wake him up, but this is the sister that’s been taking little stabs and
jabs at Ellie all book. Sometimes it seems Ellie’s cures serve doubly as
revenge. Is she even being honest with herself about the reasons she
does what she does?
Sometimes I wonder whom Wolk reads. What are her primary influences? I only wonder because sometimes in her writing there are echoes (forgive the pun) of other titles. There is a moment in the book when you’ve the distinct feeling that everything is getting very Boo Radley-ish. Mysterious carvings from a shy carver? That’s straight up Harper Lee, that is. I feel like Wolk’s doing that on purpose, to a certain extent. The carver isn’t a Boo, but there are echoes of Boo in there. Wolk doesn’t really owe her tone or feel to anyone specific, though. Oh! That reminds me! Remember when I mentioned how brilliant individual lines of this book sometimes sound? Well get a load of these little gems I plucked out of the narrative:
– “And every long, gray rain that found its way into our sad tent reminded them of how we had lost our house. Sold nearly everything we owned. Took what little was left. And went looking for a way to survive until the world tipped back to well.”
– “Before I left the room, I kissed my father on his head. One the scar there. It felt like a map against my lips. So I followed it.”
– “Then I left the shed and walked up the path and, after a bit, into the woods, through a hemlock grove so full of shadows that almost nothing grew between the trunks of the old trees, the deep layer of dead needles underfoot like the soft coat of a great, sprawling animal that didn’t mind the weight of me.”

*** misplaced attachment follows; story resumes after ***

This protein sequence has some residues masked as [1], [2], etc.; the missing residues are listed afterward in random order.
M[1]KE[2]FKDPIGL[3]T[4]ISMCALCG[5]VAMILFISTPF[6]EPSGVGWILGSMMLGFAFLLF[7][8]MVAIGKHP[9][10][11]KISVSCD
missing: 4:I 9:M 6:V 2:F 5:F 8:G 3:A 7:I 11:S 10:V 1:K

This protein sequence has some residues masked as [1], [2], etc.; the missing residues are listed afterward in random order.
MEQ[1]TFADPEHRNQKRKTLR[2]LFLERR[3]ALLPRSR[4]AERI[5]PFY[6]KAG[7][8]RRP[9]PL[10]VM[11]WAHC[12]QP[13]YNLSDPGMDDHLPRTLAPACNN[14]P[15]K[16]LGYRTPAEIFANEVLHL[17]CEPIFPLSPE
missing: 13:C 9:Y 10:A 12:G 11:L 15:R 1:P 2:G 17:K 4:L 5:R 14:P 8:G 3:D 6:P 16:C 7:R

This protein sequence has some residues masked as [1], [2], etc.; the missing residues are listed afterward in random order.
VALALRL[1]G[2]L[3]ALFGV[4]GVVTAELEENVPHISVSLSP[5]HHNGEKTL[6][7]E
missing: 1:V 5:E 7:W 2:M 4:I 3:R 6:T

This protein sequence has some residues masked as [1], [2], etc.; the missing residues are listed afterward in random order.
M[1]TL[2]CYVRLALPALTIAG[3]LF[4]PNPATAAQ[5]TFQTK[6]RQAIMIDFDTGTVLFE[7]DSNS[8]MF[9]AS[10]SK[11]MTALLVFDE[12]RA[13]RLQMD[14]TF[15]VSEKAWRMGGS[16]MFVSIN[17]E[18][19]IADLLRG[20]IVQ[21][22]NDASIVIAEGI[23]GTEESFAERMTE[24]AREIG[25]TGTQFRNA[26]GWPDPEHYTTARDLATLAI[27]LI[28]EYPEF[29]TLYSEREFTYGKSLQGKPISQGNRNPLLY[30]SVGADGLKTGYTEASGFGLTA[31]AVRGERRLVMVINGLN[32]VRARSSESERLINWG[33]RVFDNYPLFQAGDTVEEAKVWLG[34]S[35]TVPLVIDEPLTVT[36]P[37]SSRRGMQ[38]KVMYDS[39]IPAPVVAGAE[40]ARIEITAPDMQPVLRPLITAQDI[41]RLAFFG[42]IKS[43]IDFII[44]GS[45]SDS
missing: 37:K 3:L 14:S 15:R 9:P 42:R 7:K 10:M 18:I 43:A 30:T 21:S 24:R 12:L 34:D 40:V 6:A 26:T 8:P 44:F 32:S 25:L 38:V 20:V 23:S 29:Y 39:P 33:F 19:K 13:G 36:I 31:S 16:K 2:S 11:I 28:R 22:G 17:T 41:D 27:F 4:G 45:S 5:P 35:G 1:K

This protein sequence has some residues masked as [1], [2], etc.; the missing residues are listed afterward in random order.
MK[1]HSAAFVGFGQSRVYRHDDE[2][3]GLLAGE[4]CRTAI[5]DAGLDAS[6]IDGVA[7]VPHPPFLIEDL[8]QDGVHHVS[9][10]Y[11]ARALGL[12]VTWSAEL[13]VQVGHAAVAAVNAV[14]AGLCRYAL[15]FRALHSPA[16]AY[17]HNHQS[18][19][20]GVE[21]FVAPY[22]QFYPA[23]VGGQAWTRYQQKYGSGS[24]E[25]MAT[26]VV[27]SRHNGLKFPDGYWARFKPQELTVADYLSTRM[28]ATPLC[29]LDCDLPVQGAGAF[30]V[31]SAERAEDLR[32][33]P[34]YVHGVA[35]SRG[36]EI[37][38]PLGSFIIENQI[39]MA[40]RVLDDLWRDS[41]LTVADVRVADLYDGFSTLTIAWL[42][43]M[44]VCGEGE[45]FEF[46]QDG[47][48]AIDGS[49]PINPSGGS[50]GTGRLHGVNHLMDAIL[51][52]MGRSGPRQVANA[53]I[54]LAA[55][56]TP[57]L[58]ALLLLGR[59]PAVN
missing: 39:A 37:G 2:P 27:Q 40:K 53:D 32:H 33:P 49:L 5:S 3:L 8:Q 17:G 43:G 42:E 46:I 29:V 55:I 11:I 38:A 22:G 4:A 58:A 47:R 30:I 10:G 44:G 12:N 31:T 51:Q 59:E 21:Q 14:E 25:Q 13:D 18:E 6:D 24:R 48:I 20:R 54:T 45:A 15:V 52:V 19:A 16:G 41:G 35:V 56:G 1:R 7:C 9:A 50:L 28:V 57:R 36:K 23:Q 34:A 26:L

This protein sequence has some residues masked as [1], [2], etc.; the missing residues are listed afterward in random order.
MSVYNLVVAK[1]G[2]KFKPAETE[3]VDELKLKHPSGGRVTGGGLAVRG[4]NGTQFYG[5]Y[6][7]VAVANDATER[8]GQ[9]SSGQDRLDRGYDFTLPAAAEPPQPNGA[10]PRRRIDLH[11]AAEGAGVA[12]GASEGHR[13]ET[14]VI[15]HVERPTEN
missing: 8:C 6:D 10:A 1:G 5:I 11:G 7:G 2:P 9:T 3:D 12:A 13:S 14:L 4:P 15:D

– “My mother looked at me over her shoulder. I could see her regret, but something else, too. The same thing I saw on her face when any wild thing came too close to the cabin.”
– “For a long time, I’d thought that people simply were who they were and became who they became. But I didn’t think that anymore.”
– “She was a small woman, which should have made me feel better, but she was like the centipedes that sometimes raced in a frenzy across the cabin floor, their legs like brittle hair, so fast and shivery that I’d leap in terror at the sight of them.”
– “I turned back to my father. I hated the way his skin pulled hard across the bones of his face, as if someone were making him into a drum. As if he were hollow. As if someone was supposed to hit him to make any music at all.”